Elliott Erwitt was born in Paris to
Russian émigré parents on 26th July 1928. His formative years were
spent in Milan. At the age of 10 his family moved back to Paris,
only to immigrate to New York a year later, before transferring to
Los Angeles in 1941.
In 1948 by good fortune while looking for work on exploratory
trips to New York City, Erwitt met Edward Steichen, Robert Capa and
Roy Stryker who liked his photographs and took a personal guiding
interest becoming significant mentors. The following year he
returned to Europe travelling and photographing in Italy and France
thus marking the start of his professional career. Drafted in to
the US Army in 1951 he continued taking photographs for various
publications totally apart from his military duties while stationed
in New Jersey, Germany and France.
In 1953 freshly decommissioned from military service, Erwitt was
invited to join Magnum Photos as a member by its founder Capa. In
1968 he became President of the prestigious agency for three terms.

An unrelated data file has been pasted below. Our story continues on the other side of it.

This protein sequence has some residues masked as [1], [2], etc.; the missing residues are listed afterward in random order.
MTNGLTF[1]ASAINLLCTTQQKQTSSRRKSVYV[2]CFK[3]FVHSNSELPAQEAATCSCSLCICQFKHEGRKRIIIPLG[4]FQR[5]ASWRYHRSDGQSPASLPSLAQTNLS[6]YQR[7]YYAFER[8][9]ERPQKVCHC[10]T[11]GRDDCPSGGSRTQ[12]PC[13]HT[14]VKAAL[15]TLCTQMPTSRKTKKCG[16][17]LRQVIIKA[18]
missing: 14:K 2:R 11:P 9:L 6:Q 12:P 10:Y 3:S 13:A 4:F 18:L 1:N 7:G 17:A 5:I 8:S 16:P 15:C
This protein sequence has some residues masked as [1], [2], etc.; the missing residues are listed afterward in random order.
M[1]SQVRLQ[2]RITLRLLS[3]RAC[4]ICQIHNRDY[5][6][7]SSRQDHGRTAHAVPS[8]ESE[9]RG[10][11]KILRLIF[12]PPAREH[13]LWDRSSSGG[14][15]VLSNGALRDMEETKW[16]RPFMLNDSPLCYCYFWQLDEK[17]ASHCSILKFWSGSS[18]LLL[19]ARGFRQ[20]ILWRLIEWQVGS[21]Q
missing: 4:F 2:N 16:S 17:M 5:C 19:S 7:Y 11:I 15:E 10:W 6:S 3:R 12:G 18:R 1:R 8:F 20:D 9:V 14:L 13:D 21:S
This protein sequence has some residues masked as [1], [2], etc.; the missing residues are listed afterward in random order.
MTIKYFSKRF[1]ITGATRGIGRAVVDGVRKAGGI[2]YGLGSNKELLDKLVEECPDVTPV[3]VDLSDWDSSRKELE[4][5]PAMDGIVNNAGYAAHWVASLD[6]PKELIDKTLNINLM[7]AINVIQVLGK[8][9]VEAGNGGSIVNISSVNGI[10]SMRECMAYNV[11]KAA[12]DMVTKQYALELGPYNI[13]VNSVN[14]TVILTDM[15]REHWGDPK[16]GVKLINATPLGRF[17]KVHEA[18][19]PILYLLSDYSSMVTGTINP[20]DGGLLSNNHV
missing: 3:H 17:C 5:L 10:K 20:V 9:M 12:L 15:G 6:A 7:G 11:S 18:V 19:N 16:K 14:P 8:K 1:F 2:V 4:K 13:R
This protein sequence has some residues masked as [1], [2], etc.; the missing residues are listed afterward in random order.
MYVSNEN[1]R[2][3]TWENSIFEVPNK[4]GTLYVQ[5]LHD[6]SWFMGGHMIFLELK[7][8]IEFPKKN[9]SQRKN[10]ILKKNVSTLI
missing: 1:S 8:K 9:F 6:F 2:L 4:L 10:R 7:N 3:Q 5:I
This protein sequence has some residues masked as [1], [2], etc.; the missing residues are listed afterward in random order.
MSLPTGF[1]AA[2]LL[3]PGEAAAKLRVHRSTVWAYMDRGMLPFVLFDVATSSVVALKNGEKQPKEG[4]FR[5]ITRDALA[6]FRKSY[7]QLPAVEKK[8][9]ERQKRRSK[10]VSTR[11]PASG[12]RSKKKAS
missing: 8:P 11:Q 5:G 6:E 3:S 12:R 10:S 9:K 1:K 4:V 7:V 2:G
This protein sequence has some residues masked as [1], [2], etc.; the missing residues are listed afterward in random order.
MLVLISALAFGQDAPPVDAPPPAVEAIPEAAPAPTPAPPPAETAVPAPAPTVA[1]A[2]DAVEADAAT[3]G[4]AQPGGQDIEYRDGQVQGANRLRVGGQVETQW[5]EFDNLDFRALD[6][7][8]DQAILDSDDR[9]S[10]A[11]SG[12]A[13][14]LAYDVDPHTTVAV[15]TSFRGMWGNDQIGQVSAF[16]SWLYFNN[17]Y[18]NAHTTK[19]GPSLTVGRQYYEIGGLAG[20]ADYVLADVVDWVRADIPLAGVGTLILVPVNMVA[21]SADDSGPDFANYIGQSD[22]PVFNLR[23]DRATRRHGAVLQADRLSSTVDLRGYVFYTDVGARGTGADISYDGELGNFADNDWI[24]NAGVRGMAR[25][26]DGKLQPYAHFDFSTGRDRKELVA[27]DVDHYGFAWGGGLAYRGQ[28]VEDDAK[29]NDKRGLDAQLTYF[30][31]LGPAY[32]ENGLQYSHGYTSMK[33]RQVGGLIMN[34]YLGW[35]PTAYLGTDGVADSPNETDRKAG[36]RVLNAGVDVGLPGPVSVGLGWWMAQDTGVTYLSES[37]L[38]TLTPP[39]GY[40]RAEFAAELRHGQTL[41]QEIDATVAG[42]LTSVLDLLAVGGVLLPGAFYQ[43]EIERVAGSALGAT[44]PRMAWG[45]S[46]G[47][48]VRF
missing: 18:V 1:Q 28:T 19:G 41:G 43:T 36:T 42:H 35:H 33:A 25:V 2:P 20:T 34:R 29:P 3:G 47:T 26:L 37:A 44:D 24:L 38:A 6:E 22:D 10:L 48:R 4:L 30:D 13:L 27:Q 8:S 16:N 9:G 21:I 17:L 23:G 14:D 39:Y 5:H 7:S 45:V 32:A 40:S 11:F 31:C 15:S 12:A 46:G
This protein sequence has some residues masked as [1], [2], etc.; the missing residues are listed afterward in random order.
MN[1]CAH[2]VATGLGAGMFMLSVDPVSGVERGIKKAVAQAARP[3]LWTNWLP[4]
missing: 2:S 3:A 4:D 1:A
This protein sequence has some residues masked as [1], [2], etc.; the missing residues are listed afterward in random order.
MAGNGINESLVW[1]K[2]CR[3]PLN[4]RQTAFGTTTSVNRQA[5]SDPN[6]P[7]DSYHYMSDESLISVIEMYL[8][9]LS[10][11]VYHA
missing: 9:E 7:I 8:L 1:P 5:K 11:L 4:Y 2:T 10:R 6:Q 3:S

To date he continues to be one of the leading figures in the
competitive field of photography. His journalistic essays,
illustrations, and advertisements have been featured in
publications around the world for over half a century.
Erwitt's rarefied ability to instinctively visualise and capture
an insightful image has resulted in some of the most iconic and
powerful photographs of our time, including the incredibly poignant
portrait of Jackie Kennedy at her husband's funeral, and intimate
shots of Marilyn Monroe on the set of The Misfits. While actively
working for magazine, industrial and advertising clients Erwitt
devotes all his spare time toward creating books and exhibitions of